To recognise what kind of intimacy we need, we need to understand the different forms of intimacy we can experience.
Much like the ongoing debate of how many continents there are (let’s not unpack this right now), the internet cannot agree on a set number of forms of intimacy, and systems of understanding them vary.
With no official qualifications on the matter, and nothing but curiosity, a passion for sexual wellness, an okay internet connection and a lot of trial and error, I have somewhat successfully created an ambitious graph that illustrates the multidimensionality of intimacy. An intersectional model, if you will. (This graph does not cover all the kinds of intimacy that can exist within relationships, but it covers the most commonly discussed).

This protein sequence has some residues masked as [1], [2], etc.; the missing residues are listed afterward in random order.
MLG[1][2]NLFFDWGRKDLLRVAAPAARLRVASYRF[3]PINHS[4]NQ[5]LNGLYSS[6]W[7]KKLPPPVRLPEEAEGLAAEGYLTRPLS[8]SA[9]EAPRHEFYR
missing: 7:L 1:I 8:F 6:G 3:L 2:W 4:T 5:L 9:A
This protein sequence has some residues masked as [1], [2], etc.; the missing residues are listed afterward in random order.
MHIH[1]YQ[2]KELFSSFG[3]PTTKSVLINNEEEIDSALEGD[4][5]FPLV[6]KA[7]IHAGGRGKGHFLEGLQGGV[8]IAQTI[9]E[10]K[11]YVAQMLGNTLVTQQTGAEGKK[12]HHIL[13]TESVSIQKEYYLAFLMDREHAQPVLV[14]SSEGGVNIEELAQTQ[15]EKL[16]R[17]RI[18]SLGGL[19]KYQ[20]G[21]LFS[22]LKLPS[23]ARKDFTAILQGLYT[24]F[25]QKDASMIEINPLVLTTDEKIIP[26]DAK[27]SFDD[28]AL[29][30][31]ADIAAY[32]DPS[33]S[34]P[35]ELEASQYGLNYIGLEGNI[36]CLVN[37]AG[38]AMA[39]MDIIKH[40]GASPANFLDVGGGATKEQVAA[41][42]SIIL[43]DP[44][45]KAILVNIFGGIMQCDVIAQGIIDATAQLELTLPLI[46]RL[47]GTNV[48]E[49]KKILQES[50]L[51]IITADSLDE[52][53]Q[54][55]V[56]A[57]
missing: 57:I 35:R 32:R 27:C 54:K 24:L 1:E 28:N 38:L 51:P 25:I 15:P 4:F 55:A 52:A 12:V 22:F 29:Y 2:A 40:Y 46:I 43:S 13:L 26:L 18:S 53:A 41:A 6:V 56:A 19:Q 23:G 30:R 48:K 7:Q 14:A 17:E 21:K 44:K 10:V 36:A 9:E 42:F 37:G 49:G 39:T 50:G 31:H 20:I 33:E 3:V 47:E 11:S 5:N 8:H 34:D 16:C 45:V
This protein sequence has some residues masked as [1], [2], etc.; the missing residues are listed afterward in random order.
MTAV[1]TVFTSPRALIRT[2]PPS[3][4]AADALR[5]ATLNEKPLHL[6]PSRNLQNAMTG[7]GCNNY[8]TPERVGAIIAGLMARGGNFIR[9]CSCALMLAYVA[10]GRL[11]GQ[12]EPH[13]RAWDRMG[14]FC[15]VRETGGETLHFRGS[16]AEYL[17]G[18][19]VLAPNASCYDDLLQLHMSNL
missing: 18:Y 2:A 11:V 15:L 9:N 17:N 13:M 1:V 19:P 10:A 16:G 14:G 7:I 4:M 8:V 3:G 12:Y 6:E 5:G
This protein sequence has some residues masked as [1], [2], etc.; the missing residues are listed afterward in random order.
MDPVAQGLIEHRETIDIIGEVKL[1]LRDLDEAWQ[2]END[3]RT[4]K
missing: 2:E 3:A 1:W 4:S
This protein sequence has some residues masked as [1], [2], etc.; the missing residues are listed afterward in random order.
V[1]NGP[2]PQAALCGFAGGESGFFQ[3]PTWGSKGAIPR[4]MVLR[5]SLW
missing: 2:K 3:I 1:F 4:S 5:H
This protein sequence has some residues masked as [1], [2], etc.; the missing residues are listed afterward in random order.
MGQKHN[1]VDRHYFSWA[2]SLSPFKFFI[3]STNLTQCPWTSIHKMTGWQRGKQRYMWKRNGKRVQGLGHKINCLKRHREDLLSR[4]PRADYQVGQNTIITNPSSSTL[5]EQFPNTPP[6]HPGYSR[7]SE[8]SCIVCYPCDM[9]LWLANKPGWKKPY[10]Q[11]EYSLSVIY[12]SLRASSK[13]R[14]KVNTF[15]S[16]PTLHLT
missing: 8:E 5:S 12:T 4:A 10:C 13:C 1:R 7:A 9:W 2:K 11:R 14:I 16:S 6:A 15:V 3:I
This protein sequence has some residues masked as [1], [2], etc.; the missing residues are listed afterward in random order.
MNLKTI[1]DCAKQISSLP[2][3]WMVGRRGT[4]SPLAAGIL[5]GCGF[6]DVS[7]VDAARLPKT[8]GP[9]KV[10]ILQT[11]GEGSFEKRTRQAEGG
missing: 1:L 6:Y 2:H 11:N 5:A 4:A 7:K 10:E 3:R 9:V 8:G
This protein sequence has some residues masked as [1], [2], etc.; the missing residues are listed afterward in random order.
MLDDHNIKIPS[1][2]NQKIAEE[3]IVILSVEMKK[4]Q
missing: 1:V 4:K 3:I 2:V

Now that we’ve visualised intimacy, and just how complex it can be, let’s unpack it.
Intellectual intimacy is all about establishing a safe space for discussion and curiosity. It’s the comfort that you can share your ideas and perspectives without fear of being judged harshly or misunderstood. When we feel comfortable sharing our thoughts, we’re also more likely to explore different positions and develop new ideas. Intellectual intimacy is key for personal growth within relationships.
Emotional intimacy focuses on emotional connection, understanding thoughts, feelings and reactions through empathy and respect. Establishing emotional intimacy requires vulnerability and trust. It’s the safety of admitting your feelings with the knowledge you’ll be supported through them.
Physical intimacy is not all about sex, baby, but it is, for the most part, about touch. This kind of intimacy is the level of comfort you feel being around someone, grazing their hand, touching the small of their back, having a staring contest or cuddling on the couch. It’s a sort of bodily comfort that becomes muscle memory with time.